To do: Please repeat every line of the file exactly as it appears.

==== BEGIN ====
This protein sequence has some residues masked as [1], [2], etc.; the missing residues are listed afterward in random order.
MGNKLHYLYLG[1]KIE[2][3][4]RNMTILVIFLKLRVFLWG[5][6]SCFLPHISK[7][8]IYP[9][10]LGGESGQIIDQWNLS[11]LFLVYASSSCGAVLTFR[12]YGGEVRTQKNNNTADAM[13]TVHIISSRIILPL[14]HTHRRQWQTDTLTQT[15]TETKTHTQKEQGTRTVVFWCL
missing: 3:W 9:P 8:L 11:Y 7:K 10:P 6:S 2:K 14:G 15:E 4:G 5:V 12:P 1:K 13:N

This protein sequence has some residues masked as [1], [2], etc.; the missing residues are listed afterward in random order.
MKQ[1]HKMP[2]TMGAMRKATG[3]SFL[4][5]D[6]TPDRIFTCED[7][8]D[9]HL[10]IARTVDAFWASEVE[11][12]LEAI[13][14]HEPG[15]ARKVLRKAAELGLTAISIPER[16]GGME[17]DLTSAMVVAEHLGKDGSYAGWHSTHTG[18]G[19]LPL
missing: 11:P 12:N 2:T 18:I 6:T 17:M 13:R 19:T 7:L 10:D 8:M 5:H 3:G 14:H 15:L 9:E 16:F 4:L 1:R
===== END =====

This protein sequence has some residues masked as [1], [2], etc.; the missing residues are listed afterward in random order.
MGNKLHYLYLG[1]KIE[2][3][4]RNMTILVIFLKLRVFLWG[5][6]SCFLPHISK[7][8]IYP[9][10]LGGESGQIIDQWNLS[11]LFLVYASSSCGAVLTFR[12]YGGEVRTQKNNNTADAM[13]TVHIISSRIILPL[14]HTHRRQWQTDTLTQT[15]TETKTHTQKEQGTRTVVFWCL
missing: 3:W 9:P 8:L 11:Y 7:K 10:P 6:S 2:K 14:G 15:E 4:G 5:V 12:P 1:K 13:N

This protein sequence has some residues masked as [1], [2], etc.; the missing residues are listed afterward in random order.
MKQ[1]HKMP[2]TMGAMRKATG[3]SFL[4][5]D[6]TPDRIFTCED[7][8]D[9]HL[10]IARTVDAFWASEVE[11][12]LEAI[13][14]HEPG[15]ARKVLRKAAELGLTAISIPER[16]GGME[17]DLTSAMVVAEHLGKDGSYAGWHSTHTG[18]G[19]LPL
missing: 11:P 12:N 2:T 18:I 6:T 17:M 13:R 19:T 7:L 10:D 8:M 5:H 3:G 14:H 15:L 9:E 16:F 4:L 1:R